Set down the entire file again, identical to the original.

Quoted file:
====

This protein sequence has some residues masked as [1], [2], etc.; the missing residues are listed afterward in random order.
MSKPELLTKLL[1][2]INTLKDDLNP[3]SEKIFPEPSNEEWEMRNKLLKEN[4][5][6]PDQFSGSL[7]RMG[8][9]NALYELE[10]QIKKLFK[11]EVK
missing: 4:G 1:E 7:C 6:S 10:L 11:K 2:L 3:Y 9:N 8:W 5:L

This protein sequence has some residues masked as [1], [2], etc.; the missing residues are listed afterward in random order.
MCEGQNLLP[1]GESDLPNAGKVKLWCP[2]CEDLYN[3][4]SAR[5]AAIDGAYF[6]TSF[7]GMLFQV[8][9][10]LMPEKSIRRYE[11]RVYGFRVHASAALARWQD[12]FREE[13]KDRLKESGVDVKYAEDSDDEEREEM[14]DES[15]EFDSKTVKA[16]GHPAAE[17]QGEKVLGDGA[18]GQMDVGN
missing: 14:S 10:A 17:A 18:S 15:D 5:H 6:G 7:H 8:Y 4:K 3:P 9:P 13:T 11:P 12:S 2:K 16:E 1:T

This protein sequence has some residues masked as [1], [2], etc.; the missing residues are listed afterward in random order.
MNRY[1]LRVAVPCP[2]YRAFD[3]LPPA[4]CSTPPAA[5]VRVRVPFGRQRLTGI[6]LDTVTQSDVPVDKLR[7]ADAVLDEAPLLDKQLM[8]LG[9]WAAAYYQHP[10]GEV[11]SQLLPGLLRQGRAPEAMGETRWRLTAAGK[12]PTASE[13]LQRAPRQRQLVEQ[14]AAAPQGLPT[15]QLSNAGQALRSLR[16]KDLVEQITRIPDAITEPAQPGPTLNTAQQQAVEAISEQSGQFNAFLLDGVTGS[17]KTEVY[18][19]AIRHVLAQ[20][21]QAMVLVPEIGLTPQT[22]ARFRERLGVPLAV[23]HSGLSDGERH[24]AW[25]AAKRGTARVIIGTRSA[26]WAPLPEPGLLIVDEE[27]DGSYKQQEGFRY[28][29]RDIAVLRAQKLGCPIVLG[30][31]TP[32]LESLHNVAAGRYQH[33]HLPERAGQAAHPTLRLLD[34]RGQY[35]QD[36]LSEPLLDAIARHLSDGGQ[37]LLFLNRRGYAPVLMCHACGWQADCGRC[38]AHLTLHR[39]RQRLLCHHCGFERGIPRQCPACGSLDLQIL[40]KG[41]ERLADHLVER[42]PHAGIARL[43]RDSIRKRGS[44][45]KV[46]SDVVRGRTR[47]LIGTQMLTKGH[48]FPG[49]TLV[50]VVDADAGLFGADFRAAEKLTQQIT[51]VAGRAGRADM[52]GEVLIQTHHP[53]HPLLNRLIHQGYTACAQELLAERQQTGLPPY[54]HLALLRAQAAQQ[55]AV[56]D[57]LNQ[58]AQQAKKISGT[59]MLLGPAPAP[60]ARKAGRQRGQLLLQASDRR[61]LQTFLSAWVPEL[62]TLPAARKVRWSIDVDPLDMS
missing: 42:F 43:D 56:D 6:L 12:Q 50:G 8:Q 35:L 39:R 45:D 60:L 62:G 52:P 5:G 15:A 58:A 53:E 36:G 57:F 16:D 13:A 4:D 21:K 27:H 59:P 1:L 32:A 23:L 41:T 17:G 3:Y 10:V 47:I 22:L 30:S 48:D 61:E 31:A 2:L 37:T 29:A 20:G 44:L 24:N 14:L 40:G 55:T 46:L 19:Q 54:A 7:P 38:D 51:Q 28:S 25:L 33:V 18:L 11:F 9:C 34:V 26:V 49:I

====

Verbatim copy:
This protein sequence has some residues masked as [1], [2], etc.; the missing residues are listed afterward in random order.
MSKPELLTKLL[1][2]INTLKDDLNP[3]SEKIFPEPSNEEWEMRNKLLKEN[4][5][6]PDQFSGSL[7]RMG[8][9]NALYELE[10]QIKKLFK[11]EVK
missing: 4:G 1:E 7:C 6:S 10:L 11:K 2:L 3:Y 9:N 8:W 5:L

This protein sequence has some residues masked as [1], [2], etc.; the missing residues are listed afterward in random order.
MCEGQNLLP[1]GESDLPNAGKVKLWCP[2]CEDLYN[3][4]SAR[5]AAIDGAYF[6]TSF[7]GMLFQV[8][9][10]LMPEKSIRRYE[11]RVYGFRVHASAALARWQD[12]FREE[13]KDRLKESGVDVKYAEDSDDEEREEM[14]DES[15]EFDSKTVKA[16]GHPAAE[17]QGEKVLGDGA[18]GQMDVGN
missing: 14:S 10:A 17:A 18:S 15:D 5:H 6:G 7:H 8:Y 4:K 3:P 9:P 13:T 11:P 12:S 2:K 16:E 1:T

This protein sequence has some residues masked as [1], [2], etc.; the missing residues are listed afterward in random order.
MNRY[1]LRVAVPCP[2]YRAFD[3]LPPA[4]CSTPPAA[5]VRVRVPFGRQRLTGI[6]LDTVTQSDVPVDKLR[7]ADAVLDEAPLLDKQLM[8]LG[9]WAAAYYQHP[10]GEV[11]SQLLPGLLRQGRAPEAMGETRWRLTAAGK[12]PTASE[13]LQRAPRQRQLVEQ[14]AAAPQGLPT[15]QLSNAGQALRSLR[16]KDLVEQITRIPDAITEPAQPGPTLNTAQQQAVEAISEQSGQFNAFLLDGVTGS[17]KTEVY[18][19]AIRHVLAQ[20][21]QAMVLVPEIGLTPQT[22]ARFRERLGVPLAV[23]HSGLSDGERH[24]AW[25]AAKRGTARVIIGTRSA[26]WAPLPEPGLLIVDEE[27]DGSYKQQEGFRY[28][29]RDIAVLRAQKLGCPIVLG[30][31]TP[32]LESLHNVAAGRYQH[33]HLPERAGQAAHPTLRLLD[34]RGQY[35]QD[36]LSEPLLDAIARHLSDGGQ[37]LLFLNRRGYAPVLMCHACGWQADCGRC[38]AHLTLHR[39]RQRLLCHHCGFERGIPRQCPACGSLDLQIL[40]KG[41]ERLADHLVER[42]PHAGIARL[43]RDSIRKRGS[44][45]KV[46]SDVVRGRTR[47]LIGTQMLTKGH[48]FPG[49]TLV[50]VVDADAGLFGADFRAAEKLTQQIT[51]VAGRAGRADM[52]GEVLIQTHHP[53]HPLLNRLIHQGYTACAQELLAERQQTGLPPY[54]HLALLRAQAAQQ[55]AV[56]D[57]LNQ[58]AQQAKKISGT[59]MLLGPAPAP[60]ARKAGRQRGQLLLQASDRR[61]LQTFLSAWVPEL[62]TLPAARKVRWSIDVDPLDMS
missing: 42:F 43:D 56:D 6:L 12:Q 50:G 8:Q 35:L 39:R 45:D 60:L 62:G 52:P 5:G 15:A 58:A 53:E 36:G 57:F 16:D 13:A 4:D 21:K 27:H 59:P 1:L 32:A 23:L 41:T 17:G 3:Y 10:V 47:I 22:L 30:S 48:D 61:E 31:A 2:L 37:T 29:A 20:G 44:L 24:N 14:L 40:G 55:T 46:L 19:Q 54:A 7:P 38:D 51:Q 28:S 25:L 33:V 18:L 11:F 9:C 34:V 26:V 49:I